Nearly every culture has a boogeyman. Many of them have been appropriated and made famous in modern books and movies. Once when I was a child, I was told about a man who wasn’t so much a man as a monster that sort of looked like a man. He was tall and thin and he didn’t have skin. He roamed the Earth kidnapping children for their bones, which he tore from them and put them into his own body, helping strengthen his own brittle bones.
Many, many years later, I was reading one of volumes of the Books of Blood by Clive Barker (they are a collection of short stories and there are several volumes – more on that later, I’ll get on a tangent and forget where I was going with this). The story was called Rawhead Rex and it was a fictional story about the monster Rawhead & Bloody Bones that I had heard as a child. He’s a Gaelic boogeyman of Irish and Scottish tradition.
And boogeymen come in all shapes, sizes, appearances, and special powers, but the majority prey on children. You’d better be good or Rawhead and Bloody Bones will come take your bones!
Interestingly, while the practice of telling our children spook stories to encourage good behavior has decreased, the number of boogeymen have grown. And they have changed, modernizing for lack of a better term. Gone are the days when Rawhead and Bloody bones haunted the nightmares of children, replaced by more modern incantations of boogeymen like Slenderman.
Also, in modern days, with the invention of TV, VCRs, DVDs, and streaming, you can bring practically any pop culture boogeyman into your home that you want. Movies like Pumpkinhead and most slasher films such as Friday the 13th deal with the concept of a boogeyman.
Oddly, while most of us see huge differences between Jason Vorhees and Pumpkinhead, those differences are mostly cosmetic. Both are hominid, primal, and use death as punishment for transgressions. Jason is the more human of the two and wields a machete, where as Pumpkinhead is certainly more spiritual spook than former person with claws and the ability to squash human skulls in his bare hands – but as I said, these are just cosmetic differences because they both stalk their victims and punish transgressions, just like every other boogeyman story available.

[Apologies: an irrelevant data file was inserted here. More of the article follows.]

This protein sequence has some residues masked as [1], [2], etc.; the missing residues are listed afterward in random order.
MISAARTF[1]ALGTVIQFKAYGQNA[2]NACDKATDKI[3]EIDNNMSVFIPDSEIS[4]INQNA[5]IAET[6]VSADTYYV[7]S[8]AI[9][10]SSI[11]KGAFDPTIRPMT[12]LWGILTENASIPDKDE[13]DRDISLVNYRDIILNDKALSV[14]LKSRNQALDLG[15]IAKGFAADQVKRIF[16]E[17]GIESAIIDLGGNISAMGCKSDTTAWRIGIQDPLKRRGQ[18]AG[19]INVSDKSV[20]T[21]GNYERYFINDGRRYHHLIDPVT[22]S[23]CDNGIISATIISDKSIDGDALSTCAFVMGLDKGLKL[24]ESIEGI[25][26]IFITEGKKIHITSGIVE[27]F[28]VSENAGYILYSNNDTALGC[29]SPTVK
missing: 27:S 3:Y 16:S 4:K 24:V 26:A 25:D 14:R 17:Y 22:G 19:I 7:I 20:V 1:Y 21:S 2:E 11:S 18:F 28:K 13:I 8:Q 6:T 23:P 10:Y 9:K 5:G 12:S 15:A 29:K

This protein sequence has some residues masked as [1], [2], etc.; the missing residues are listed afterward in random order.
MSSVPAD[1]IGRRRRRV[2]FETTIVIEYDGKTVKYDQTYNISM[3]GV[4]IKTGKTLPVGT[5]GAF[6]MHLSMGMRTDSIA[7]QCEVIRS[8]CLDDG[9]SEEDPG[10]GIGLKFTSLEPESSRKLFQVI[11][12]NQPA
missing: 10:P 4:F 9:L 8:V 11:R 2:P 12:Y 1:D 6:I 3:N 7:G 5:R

And the actions of these boogeymen illustrate the other major update on the concept of a boogeyman. They punish teens, not children. No longer is it about “minding your parents and being good, polite boys and girls” it’s about following societal norms expected of teens; premarital sex, underage drinking, drug use, shitty driving, running away from home, and the list goes on and on. Aiming these boogeymen at teens is why all these films have the same basic character types like the jock, the nerd, the stoner, the easy girl. Teens are supposed to be able to find their own “character” within these tales and relate to them and therefore, when their symbolic character gets punished (usually violently) they can internalize it as “that could be me.”
Boogeymen aren’t going away anytime soon, we need them. Whether we are making films that appeal to teens to convince them not to do drugs, drink excessively, or have premarital sex, boogeymen are a part of the societal collective. And we change them and use them as we find a need.